How the GOP’s Far-Right Candidates Faired

Blake Masters, Kari Lake, State Representative Mark Finchem and Abraham Hamadeh speaking with attendees at an Arizona First Election Eve rally at the Yavapai County Courthouse in Prescott, Arizona. Photo by Gage Skidmore

On Election Day, Democrats braced for a red wave that could put the GOP’s most extreme candidates into office. But nearly a week later, that wave looks more like a trickle. Americans generally rejected the party’s far-right candidates, though many of these far-right candidates have yet to accept the will of the people.

In Michigan, Republican nominee for secretary of state Kristina Karamo soundly lost to current Michigan Secretary of State Jocelyn Benson. Just days before the election, Karamo launched a lawsuit to try to throw out tens of thousands of votes from Detroit voters who voted by mail-in ballots, claiming that they were fraudulent. When that lawsuit to disenfranchise voters in the majority-Black, majority-Democratic city failed ahead of the election, Karamo turned her attention to Ann Arbor, where the student-heavy population waited hours in line to vote.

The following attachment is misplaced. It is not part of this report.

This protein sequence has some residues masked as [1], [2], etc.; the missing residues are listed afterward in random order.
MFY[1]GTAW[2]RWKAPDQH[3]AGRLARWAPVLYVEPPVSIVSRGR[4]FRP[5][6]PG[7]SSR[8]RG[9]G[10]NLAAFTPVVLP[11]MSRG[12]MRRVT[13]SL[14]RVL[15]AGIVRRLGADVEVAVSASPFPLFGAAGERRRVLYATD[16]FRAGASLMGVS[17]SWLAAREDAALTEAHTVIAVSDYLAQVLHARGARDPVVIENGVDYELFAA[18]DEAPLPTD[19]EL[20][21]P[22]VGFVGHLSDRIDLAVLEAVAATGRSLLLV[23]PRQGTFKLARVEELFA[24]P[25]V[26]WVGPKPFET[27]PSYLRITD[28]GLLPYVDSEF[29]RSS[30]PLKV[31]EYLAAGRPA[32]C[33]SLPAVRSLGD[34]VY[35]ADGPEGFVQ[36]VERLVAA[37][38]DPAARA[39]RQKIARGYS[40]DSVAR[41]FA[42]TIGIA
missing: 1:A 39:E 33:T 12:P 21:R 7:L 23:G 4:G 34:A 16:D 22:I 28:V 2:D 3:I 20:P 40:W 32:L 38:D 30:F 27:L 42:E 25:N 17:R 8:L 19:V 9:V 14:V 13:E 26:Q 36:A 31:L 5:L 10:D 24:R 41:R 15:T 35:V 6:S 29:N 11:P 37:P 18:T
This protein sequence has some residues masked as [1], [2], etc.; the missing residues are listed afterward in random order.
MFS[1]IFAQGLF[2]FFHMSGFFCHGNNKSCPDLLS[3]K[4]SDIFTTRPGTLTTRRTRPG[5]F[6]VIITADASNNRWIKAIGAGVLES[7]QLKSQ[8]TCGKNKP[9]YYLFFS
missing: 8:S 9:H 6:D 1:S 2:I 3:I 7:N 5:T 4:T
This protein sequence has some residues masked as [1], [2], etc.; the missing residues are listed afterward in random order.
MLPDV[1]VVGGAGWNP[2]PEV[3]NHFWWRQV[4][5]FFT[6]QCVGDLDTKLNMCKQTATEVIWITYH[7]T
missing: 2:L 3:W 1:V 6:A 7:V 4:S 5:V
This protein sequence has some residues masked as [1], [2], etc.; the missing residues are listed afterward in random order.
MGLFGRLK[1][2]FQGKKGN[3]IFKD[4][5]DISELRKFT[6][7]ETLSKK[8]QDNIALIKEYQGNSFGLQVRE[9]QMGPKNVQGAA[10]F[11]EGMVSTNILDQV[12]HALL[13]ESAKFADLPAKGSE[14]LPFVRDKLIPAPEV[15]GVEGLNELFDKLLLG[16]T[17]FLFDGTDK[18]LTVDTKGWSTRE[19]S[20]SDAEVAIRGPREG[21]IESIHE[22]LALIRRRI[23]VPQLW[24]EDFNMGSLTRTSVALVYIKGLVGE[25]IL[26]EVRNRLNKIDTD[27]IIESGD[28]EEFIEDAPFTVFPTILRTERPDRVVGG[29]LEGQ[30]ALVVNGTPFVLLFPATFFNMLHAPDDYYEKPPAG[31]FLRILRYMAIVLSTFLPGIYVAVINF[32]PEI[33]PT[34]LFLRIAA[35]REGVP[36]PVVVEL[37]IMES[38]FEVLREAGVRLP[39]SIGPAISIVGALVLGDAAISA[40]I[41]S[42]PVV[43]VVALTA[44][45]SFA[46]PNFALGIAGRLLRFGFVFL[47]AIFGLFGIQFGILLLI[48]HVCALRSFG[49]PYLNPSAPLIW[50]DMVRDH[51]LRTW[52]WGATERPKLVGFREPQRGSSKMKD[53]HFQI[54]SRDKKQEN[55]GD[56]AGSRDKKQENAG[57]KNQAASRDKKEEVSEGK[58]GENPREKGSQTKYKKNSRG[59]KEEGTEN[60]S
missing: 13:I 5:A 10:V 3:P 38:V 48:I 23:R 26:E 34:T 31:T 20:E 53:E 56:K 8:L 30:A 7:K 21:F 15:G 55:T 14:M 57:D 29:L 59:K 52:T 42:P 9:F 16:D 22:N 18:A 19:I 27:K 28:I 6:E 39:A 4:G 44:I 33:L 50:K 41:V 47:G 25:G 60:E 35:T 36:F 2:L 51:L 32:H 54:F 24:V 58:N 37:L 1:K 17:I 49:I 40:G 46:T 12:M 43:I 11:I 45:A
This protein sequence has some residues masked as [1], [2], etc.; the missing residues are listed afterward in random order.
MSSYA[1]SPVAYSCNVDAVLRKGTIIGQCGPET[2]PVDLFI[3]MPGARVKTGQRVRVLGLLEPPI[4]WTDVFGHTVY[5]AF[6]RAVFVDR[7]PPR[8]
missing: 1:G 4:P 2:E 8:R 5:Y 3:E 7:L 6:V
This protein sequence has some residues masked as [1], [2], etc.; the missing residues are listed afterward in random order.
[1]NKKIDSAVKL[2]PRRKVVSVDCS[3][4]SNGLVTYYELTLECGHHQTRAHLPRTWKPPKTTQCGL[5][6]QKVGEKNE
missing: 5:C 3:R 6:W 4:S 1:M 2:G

In a press release in the wee hours last Wednesday, Karamo accused the Ann Arbor City Clerk of breaking several election laws, claiming that the clerk allowed voters to enter the line after 8 p.m. deadline, and criticized the Ann Arbor police for failing to “investigate election crimes.” In a tweet, she took those accusations a step further, accusing the clerk of “engaging in mass election Crimes. Illegally registering people after 8pm. Registering non-Michigan citizens to vote.”

“We are not election deniers or threats to democracy,” Karamo claimed in her press release. “This is a real threat to our society as it demoralizes citizens to believe that voting is pointless as their legal ballot will be nullified by fraud.”

Karamo issued another press release Thursday in which she doubled down on her accusations of fraud and called for her supporters to “Standby,” promising, “there’s much more to come.”